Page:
OVERNIGHT HEALTH: Perry talks healthcare; Sebelius blocks Plan B

MLR probe: Republicans on the House Energy and Commerce Committee want to know whether HHS pushed state regulators into a set of policy recommendations that could hurt insurance agents. HHS’s regulations on the medical loss ratio (MLR) are nearly identical to the model regulation crafted by the National Association of Insurance Commissioners, and Republicans seem to suspect that HHS might have led the NAIC down a very specific path.

The lawmakers asked NAIC officials Wednesday whether HHS ever said it would refuse to certify the group’s recommendations unless certain provisions were written in certain ways. Neither regulation excludes insurance agents’ commissions from the MLR calculation, which the NAIC said it did not have the authority to recommend. The GOP letter asks whether HHS provided legal analysis on that issue.

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Saving hospitals:
Seventy House members of both parties have signed on to a letter urging House leaders to reject cuts to rehabilitation hospitals and hospital-based rehabilitation units. Healthwatch's Julian Pecquet has more here.

IPAB repeal hits 218: Rep. Phil Roe (R-Tenn.) has 218 co-sponsors for his bill to repeal the healthcare law’s Independent Payment Advisory Board. It’s hardly a surprise that IPAB repeal could pass the House on its own, given that the House has already voted to repeal the entire law, but hitting 218 makes it official. The bill could pass if it was going to come up for a vote this year — which it isn’t.

Supremes weigh medical patents: The Supreme Court on Wednesday dove into the complicated question of how to patent diagnostic tools. The court heard oral arguments in a case about whether a company can patent the instructions for observing the effects of a diagnostic test. One company says those instructions — in this case, watching for changes in a patient’s blood cells — are part of the test itself. But a competing firm says those changes are natural events, which can’t be patented.

Reuters has the details about the case and Wednesday’s arguments.

Slaughter pushes separate patent case:
Rep. Louise Slaughter (D-N.Y.) also wants the Supreme Court to take up a separate case on gene patenting. She wants the high court to overturn a lower court’s ruling in favor of gene patents and urged the Justice Department on Wednesday to recommend that the justices hear the case. Healthwatch has more.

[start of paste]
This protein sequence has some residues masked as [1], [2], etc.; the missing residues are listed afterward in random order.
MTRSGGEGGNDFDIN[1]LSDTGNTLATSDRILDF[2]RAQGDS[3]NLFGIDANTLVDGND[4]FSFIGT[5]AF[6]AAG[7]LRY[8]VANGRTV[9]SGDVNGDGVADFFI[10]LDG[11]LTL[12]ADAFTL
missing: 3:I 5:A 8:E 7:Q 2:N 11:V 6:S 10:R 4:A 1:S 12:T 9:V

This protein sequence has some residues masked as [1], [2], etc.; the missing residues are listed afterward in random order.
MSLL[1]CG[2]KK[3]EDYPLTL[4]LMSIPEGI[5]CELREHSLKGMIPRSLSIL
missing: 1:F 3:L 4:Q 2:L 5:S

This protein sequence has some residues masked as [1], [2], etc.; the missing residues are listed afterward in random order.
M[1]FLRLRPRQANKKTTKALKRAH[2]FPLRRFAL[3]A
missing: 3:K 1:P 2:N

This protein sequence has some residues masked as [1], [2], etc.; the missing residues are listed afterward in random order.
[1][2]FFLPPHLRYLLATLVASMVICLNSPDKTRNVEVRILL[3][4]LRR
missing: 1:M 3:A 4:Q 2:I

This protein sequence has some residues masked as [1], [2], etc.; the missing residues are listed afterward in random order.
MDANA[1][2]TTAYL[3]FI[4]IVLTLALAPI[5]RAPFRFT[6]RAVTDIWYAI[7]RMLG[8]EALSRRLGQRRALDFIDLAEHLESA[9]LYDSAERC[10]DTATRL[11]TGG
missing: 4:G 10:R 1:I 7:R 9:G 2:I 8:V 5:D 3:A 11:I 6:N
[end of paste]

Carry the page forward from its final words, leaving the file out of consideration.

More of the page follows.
More from SCOTUS: The high court also heard oral arguments this week in another healthcare case. This one asks when the maker of a generic drug can sue the company that makes its brand-name equivalent — specifically, whether the generic can sue to make the brand update the drug’s official labeling. It might seem like a small-potatoes patent dispute, but SCOTUSblog says the justices seemed “fully engaged” in the arguments. The blog’s argument recap is here.

Government insuring more children: Fewer and fewer children are covered by private health insurance as the economic downturn drags on, according to a survey released Wednesday by the University of New Hampshire. The number of children covered by private plans has fallen by 2 percentage points, while the number of children on public programs has risen by 3 percentage points, the study found.

Guidelines under fire: A bipartisan group of male lawmakers on Wednesday urged federal regulators to reject draft guidelines that would curtail healthy men's access to prostate cancer tests. Read the Healthwatch story.


Thursday’s agenda

The big news on Thursday, of course, is the panel on prescription drug fraud that Healthwatch’s Julian Pecquet is moderating. The forum runs from 10 a.m. to noon in Rayburn 2456. It will feature opening remarks by Rep. Hal Rogers (R-Ky.), followed by a panel discussion with officials from HHS, the National Institute on Drug Abuse, the National Health Care Anti-Fraud Association and others.

HHS is making an “Affordable Care Act announcement regarding school-based health centers.”

Department officials are also holding a conference call with stakeholders about the Affordable Care Act and mental health.


State by state

Retired state employees in New York are suing over increases in their healthcare costs.

Virginia is launching a registry for residents to identify what they want to have happen if they’re unable to make their own healthcare decisions.

A new report says Colorado’s mental-health system is improving, but is still deeply flawed.


Lobbying registrations

Holland & Knight / city of Philadelphia

Madison Associates / Vision Vitals Foundation

MicroHealth (self-registration)

Reading list

The Washington Post’s Sarah Kliff explains how employees’ healthcare costs will change if they get coverage through an insurance exchange.

Kaiser Health News breaks down the latest government data on state-by-state increases in healthcare spending.


What you might have missed on Healthwatch

Medicare cuts may force nursing homes to close, analysis says

Hatch blames government price controls for shortages of medical drugs


Comments / complaints / suggestions?

Please let us know:

Julian Pecquet: jpecquet@thehill.com / 202-628-8527

Sam Baker: sbaker@thehill.com / 202-628-8351

Follow us on Twitter @hillhealthwatch